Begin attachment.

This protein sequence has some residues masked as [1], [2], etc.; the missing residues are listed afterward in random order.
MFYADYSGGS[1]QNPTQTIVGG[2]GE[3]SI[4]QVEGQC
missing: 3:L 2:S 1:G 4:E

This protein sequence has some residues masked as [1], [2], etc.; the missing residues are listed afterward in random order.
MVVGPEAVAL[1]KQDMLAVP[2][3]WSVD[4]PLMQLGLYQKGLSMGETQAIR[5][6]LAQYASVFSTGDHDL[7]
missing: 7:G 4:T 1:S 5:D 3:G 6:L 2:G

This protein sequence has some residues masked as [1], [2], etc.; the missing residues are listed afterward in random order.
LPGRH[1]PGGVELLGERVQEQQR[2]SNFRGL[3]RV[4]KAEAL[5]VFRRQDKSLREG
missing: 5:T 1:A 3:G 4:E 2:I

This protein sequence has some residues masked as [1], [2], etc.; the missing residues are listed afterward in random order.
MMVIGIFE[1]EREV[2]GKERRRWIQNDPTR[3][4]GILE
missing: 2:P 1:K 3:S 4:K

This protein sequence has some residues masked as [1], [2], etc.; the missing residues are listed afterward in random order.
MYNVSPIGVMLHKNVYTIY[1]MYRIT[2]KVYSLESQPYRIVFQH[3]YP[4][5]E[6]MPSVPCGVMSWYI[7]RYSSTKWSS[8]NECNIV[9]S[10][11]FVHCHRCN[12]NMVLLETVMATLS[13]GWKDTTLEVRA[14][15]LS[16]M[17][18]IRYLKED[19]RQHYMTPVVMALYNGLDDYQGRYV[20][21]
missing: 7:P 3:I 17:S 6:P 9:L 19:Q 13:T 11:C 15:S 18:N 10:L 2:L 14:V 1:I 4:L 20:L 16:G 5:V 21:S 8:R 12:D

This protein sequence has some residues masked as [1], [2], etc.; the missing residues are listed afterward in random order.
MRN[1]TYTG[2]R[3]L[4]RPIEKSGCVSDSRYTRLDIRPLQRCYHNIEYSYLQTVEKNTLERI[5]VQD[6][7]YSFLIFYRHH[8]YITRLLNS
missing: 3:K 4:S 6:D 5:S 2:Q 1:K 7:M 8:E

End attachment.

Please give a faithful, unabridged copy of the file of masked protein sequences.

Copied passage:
This protein sequence has some residues masked as [1], [2], etc.; the missing residues are listed afterward in random order.
MFYADYSGGS[1]QNPTQTIVGG[2]GE[3]SI[4]QVEGQC
missing: 3:L 2:S 1:G 4:E

This protein sequence has some residues masked as [1], [2], etc.; the missing residues are listed afterward in random order.
MVVGPEAVAL[1]KQDMLAVP[2][3]WSVD[4]PLMQLGLYQKGLSMGETQAIR[5][6]LAQYASVFSTGDHDL[7]
missing: 7:G 4:T 1:S 5:D 3:G 6:L 2:G

This protein sequence has some residues masked as [1], [2], etc.; the missing residues are listed afterward in random order.
LPGRH[1]PGGVELLGERVQEQQR[2]SNFRGL[3]RV[4]KAEAL[5]VFRRQDKSLREG
missing: 5:T 1:A 3:G 4:E 2:I

This protein sequence has some residues masked as [1], [2], etc.; the missing residues are listed afterward in random order.
MMVIGIFE[1]EREV[2]GKERRRWIQNDPTR[3][4]GILE
missing: 2:P 1:K 3:S 4:K

This protein sequence has some residues masked as [1], [2], etc.; the missing residues are listed afterward in random order.
MYNVSPIGVMLHKNVYTIY[1]MYRIT[2]KVYSLESQPYRIVFQH[3]YP[4][5]E[6]MPSVPCGVMSWYI[7]RYSSTKWSS[8]NECNIV[9]S[10][11]FVHCHRCN[12]NMVLLETVMATLS[13]GWKDTTLEVRA[14][15]LS[16]M[17][18]IRYLKED[19]RQHYMTPVVMALYNGLDDYQGRYV[20][21]
missing: 7:P 3:I 17:S 6:P 9:L 19:Q 13:T 11:C 15:S 18:N 10:L 2:L 14:V 1:I 4:L 20:L 16:G 5:V 21:S 8:R 12:D

This protein sequence has some residues masked as [1], [2], etc.; the missing residues are listed afterward in random order.
MRN[1]TYTG[2]R[3]L[4]RPIEKSGCVSDSRYTRLDIRPLQRCYHNIEYSYLQTVEKNTLERI[5]VQD[6][7]YSFLIFYRHH[8]YITRLLNS
missing: 3:K 4:S 6:D 5:S 2:Q 1:K 7:M 8:E